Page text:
Penney to close 75 stores, fire 4,900 workers But no Maryland facility is among those mentioned

Retailing

January 28, 1998|By BLOOMBERG NEWS

PLANO, Texas -- J. C. Penney & Co. said yesterday that it will close 75 poorly performing department stores and fire 4,900 employees, or 2 percent of its work force, in a plan to rejuvenate a lackluster retail business.

The Plano, Texas-based operator of 1,200 stores said the firings will help it streamline costly distribution and inventory systems. The moves will contribute to fiscal fourth-quarter pretax charges of $225 million.

None of the stores identified for closing yesterday is in Maryland.

Poor sales since May and a disappointing holiday season prompted J. C. Penney to take the steps to get products to stores faster, keep inventories lean and reduce markdowns.

The restructuring is J. C. Penney's boldest move since it promised to cut costs last year. The moves are expected to save the company $105 million annually.

"They're taking a hard look at their costs; nothing's sacred, and that's the right attitude to have," said Thomas Buynack, money manager for Society Asset Management, which held 525,868 J. C. Penney shares as of September.

The company also said stronger inventory controls will allow it to meet fourth-quarter earnings expectations even though holiday sales were poor.

"The amount of revenue lost from the 75 store closings is about $200 million annually. Compared with the cost savings, it's small," said analyst Harry Ikenson of Rodman & Renshaw Capital Group Inc. He rates the stock a "buy."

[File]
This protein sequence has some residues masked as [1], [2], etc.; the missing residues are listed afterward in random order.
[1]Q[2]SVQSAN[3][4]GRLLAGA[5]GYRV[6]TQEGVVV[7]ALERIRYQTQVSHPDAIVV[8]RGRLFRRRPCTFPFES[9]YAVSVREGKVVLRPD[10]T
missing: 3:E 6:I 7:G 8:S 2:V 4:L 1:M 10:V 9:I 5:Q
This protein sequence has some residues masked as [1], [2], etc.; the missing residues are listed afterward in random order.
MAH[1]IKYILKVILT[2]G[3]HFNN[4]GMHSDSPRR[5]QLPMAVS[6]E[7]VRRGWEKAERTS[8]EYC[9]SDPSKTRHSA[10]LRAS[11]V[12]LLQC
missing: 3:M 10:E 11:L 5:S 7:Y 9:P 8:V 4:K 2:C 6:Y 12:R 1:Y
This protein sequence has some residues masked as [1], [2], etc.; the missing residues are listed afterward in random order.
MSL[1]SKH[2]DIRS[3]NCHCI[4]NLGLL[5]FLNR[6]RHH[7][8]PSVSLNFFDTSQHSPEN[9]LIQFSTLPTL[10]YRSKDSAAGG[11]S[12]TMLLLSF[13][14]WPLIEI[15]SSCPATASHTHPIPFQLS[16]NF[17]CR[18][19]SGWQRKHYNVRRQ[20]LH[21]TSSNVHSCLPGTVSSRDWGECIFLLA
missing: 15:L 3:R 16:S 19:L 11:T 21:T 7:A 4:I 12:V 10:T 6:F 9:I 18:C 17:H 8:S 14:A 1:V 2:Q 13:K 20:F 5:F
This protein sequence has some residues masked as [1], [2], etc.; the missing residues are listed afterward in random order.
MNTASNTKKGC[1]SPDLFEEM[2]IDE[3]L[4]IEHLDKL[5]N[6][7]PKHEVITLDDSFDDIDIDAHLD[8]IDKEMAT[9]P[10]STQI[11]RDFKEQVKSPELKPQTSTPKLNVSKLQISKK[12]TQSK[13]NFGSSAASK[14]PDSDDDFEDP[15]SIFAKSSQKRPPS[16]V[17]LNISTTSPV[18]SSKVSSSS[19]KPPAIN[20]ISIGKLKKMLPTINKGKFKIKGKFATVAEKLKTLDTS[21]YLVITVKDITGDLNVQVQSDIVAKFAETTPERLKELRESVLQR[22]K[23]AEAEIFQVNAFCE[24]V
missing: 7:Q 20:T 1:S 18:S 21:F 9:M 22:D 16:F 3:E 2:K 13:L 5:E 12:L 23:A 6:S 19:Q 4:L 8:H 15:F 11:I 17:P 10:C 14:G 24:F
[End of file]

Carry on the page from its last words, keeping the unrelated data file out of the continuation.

To be closed are 60 smaller stores and 15 that are larger than its average department store, J. C. Penney said.

About 3,200 employees will be affected by the store closings and another 1,700, many of whom are management associates, will lose their jobs as the company streamlines back-office operations at its stores and catalog unit. All fired employees are expected to be offered severance packages, the company said.

J. C. Penney will speed up the time it takes to get goods to its stores by increasingly centralizing its distribution, analysts said.

Analysts said sales numbers suffered after J. C. Penney had to discount goods that arrived at stores as much as six weeks later than the competition experienced. "They were in a Catch-22 with bloated inventories and hits to their gross margins," said Society Asset Management's Buynack. "This program will lead to getting products to the marketplace quicker."

Pub Date: 1/28/98

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